2. Of course it did. Our RINO legislature refused to pay out a full PFD. “Fiscal Health” is code for the government stealing our money.

  3. 41.5 billion dollar surplus? Good God. Time to severely cut taxes. Better yet cut programs with federal strings attached. Independence and economic opportunity for individuals and small business as much as we can for Alaska.

  4. Simple reason. After Biden reversed Trump’s energy policies, oil prices soared. Rather than cutting programs, we maintained them. Oil companies lose money when the price of oil is below $40. ConocoPhillips now has healthy profits. If we develop the Willow Field our future will continue to lo look bright. I do not like Biden’s green deal nor do I like $30 a barrel oil.

    • $30 a barrel bad? Why? When the price per barrel collapsed 2 years ago gas was averaging about $1.50 a gallon. I don’t know about you, but I like that.

      • $30 a barrel oil means our state government is in the tank. Everyone talks cuts but never says what will be cut. Going to cut the State Troopers or state roads ? All those services are crucial to the Mat Su and its growth. A healthy state government is a blessing. Rather have a full trooper force than low gas prices.

        • John: Maybe it’s about time for Matsu to get a police force of its own and do a little road building of its own?

  5. thank you Dunleavy. God Bless Dunleavy’s re-election bid and God Bless Alaskans with the good sense to elect another common sense conservative governor in 2026 despite R-C-V if its still around.

  6. The Alaska legislators actively stall these blessings from distributing from resources to the people of the land. Therefore the excess poverty in Anchorage that creates hegemony in public policy only integrates the colloquial “Indian problem” recently noticed to the astounded, insular “public servants” of Anchorage.

  7. Interesting. PowerLine ran a piece yesterday on the costs of government mandated anti-COVID measures. It was based on data analysis by The Center of the American Experiment that had Alaska with the 8th largest per capita GDP loss due to anti-COVID measures. Our loss was $2,115, slotted nicely between Hawaii and Delaware, neither of which are in any way red. Remember that Hawaii had an extensive lockdown. Worst was MA at $2,862. Best was MS at $1,004. Worse, AK still has Anne Zink in a position of power and we still have the same majority in the Anchorage Assembly.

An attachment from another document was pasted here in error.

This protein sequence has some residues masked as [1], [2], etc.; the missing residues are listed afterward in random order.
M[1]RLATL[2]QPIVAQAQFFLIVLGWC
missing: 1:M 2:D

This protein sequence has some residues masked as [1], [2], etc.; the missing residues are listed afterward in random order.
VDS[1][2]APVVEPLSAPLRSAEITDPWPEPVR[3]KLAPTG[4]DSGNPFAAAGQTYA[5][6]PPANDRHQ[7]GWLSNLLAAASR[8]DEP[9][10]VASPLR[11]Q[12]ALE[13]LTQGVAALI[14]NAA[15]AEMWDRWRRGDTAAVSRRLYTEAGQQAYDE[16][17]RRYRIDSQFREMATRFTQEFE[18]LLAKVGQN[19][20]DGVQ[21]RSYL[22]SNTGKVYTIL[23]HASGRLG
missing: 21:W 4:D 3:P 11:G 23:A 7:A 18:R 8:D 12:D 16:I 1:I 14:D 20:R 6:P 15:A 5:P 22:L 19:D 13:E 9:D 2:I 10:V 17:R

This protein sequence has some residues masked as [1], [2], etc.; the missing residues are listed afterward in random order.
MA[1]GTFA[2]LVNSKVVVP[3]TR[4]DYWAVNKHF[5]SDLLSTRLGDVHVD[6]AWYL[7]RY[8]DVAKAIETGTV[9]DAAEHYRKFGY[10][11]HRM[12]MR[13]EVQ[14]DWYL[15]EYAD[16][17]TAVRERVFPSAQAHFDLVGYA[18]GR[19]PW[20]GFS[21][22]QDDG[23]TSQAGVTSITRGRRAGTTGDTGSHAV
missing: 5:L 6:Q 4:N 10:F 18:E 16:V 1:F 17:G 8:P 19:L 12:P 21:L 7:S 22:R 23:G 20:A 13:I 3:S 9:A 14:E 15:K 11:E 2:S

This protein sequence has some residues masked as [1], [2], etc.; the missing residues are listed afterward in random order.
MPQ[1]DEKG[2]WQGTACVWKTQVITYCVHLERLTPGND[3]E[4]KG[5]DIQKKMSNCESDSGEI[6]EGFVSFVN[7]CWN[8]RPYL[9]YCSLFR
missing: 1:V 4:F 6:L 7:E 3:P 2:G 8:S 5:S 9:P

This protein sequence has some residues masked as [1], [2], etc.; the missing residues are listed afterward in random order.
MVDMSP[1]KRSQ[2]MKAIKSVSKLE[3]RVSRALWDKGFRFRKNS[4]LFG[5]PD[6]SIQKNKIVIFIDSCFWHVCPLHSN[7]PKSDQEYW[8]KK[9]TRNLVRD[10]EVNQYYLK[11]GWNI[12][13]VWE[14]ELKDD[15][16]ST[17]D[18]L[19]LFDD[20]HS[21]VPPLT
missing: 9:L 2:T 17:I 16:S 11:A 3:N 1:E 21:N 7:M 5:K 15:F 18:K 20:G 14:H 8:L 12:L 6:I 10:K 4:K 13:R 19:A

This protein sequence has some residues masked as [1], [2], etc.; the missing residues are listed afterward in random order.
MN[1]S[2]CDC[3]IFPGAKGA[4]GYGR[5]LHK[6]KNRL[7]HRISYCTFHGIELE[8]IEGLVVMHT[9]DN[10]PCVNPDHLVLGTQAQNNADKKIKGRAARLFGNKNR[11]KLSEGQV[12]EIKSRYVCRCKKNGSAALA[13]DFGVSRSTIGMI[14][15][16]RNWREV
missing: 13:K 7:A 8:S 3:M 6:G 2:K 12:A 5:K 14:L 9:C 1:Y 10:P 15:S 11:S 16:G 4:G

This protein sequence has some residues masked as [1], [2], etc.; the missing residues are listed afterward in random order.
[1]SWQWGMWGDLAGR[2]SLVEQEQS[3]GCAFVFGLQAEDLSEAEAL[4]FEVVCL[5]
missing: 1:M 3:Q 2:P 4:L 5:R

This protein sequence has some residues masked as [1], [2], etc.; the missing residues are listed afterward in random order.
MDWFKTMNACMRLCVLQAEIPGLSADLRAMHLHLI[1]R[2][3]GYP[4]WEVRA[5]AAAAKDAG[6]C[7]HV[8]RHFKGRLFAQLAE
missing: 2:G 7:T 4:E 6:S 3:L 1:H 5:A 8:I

Methinks there is more to the data in this piece and PowerLine than we expect. Too bad neither author talked to the other. Link follows. Cheers –

    ‘https://www.powerlineblog.com/archives/2022/10/the-costs-of-covid-shutdowns-part-2.php

  8. While I’m glad to see Alaska is once again fully funding its retirement plans, including the PFD in these analyses only encourages Alaska’s progressives to spend even more money that isn’t theirs.

    • That’ll be the Godly response, state and city leaders including anchorage assembly unlucky 13 return all covid surplus monies back to the federal treasury.

  9. Other top-ranking states boasting taxpayer surpluses were North Dakota, Wyoming, Utah and South Dakota. On the flip side, taxpayer burdens were the heaviest in Massachusetts, Hawaii, Illinois, Connecticut, and New Jersey.
    …………………………..

    I see a pattern.
    As simple as red vs. blue.

  10. The Truth in Accounting is factually wrong in many of their numbers and overall, a very misleading report. Just go to the audited State of Alaska financials:

    ‘https://doa.alaska.gov/dof/reports/resource/2021acfr.pdf

    The last year state general fund revenue exceeded expenditures was in 2013.